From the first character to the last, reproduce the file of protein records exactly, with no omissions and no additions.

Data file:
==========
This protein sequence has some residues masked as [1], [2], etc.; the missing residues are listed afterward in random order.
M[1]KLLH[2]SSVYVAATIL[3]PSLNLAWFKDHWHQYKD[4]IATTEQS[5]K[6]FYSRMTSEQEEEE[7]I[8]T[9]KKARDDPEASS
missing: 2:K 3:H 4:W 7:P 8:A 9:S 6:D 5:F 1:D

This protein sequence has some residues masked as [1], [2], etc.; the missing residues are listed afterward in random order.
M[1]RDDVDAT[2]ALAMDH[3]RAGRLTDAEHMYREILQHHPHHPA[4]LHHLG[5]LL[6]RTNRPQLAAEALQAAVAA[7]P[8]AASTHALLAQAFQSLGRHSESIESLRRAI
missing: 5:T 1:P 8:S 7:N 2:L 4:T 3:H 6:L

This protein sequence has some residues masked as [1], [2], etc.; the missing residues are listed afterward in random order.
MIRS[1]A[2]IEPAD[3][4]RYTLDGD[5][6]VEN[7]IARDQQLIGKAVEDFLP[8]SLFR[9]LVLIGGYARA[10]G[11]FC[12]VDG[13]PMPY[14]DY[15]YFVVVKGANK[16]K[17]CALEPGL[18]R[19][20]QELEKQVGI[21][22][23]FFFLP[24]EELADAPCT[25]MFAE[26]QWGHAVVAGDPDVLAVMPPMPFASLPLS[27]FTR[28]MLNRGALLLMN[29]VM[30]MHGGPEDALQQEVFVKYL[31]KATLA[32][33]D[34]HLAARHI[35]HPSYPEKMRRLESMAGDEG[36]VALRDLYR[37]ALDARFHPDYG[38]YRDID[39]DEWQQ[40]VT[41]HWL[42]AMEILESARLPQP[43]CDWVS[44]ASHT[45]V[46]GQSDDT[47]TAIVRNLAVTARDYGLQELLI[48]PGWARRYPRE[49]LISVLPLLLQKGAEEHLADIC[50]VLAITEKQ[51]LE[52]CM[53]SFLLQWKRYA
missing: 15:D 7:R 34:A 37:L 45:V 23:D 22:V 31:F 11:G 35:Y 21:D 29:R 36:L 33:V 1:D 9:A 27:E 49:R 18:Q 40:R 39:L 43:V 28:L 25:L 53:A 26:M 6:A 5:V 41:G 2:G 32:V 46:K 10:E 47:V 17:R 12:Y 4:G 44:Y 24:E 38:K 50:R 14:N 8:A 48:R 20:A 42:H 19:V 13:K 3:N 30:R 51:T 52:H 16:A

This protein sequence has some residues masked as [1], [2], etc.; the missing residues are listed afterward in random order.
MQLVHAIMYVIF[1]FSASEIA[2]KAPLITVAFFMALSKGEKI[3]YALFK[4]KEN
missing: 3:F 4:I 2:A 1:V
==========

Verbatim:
This protein sequence has some residues masked as [1], [2], etc.; the missing residues are listed afterward in random order.
M[1]KLLH[2]SSVYVAATIL[3]PSLNLAWFKDHWHQYKD[4]IATTEQS[5]K[6]FYSRMTSEQEEEE[7]I[8]T[9]KKARDDPEASS
missing: 2:K 3:H 4:W 7:P 8:A 9:S 6:D 5:F 1:D

This protein sequence has some residues masked as [1], [2], etc.; the missing residues are listed afterward in random order.
M[1]RDDVDAT[2]ALAMDH[3]RAGRLTDAEHMYREILQHHPHHPA[4]LHHLG[5]LL[6]RTNRPQLAAEALQAAVAA[7]P[8]AASTHALLAQAFQSLGRHSESIESLRRAI
missing: 5:T 1:P 8:S 7:N 2:L 4:T 3:H 6:L

This protein sequence has some residues masked as [1], [2], etc.; the missing residues are listed afterward in random order.
MIRS[1]A[2]IEPAD[3][4]RYTLDGD[5][6]VEN[7]IARDQQLIGKAVEDFLP[8]SLFR[9]LVLIGGYARA[10]G[11]FC[12]VDG[13]PMPY[14]DY[15]YFVVVKGANK[16]K[17]CALEPGL[18]R[19][20]QELEKQVGI[21][22][23]FFFLP[24]EELADAPCT[25]MFAE[26]QWGHAVVAGDPDVLAVMPPMPFASLPLS[27]FTR[28]MLNRGALLLMN[29]VM[30]MHGGPEDALQQEVFVKYL[31]KATLA[32][33]D[34]HLAARHI[35]HPSYPEKMRRLESMAGDEG[36]VALRDLYR[37]ALDARFHPDYG[38]YRDID[39]DEWQQ[40]VT[41]HWL[42]AMEILESARLPQP[43]CDWVS[44]ASHT[45]V[46]GQSDDT[47]TAIVRNLAVTARDYGLQELLI[48]PGWARRYPRE[49]LISVLPLLLQKGAEEHLADIC[50]VLAITEKQ[51]LE[52]CM[53]SFLLQWKRYA
missing: 15:D 7:R 34:A 37:L 45:V 23:D 22:V 31:F 11:G 35:Y 21:D 29:R 36:L 33:V 1:D 9:A 27:E 49:R 18:Q 40:R 39:L 43:V 28:L 25:L 53:A 26:M 6:A 5:V 41:G 2:G 32:V 46:K 10:E 47:V 17:R 12:Y 4:G 44:Y 24:E 38:K 50:R 14:N 8:A 48:R 20:A 42:H 19:V 13:K 3:N 30:R 51:T 52:H 16:A

This protein sequence has some residues masked as [1], [2], etc.; the missing residues are listed afterward in random order.
MQLVHAIMYVIF[1]FSASEIA[2]KAPLITVAFFMALSKGEKI[3]YALFK[4]KEN
missing: 3:F 4:I 2:A 1:V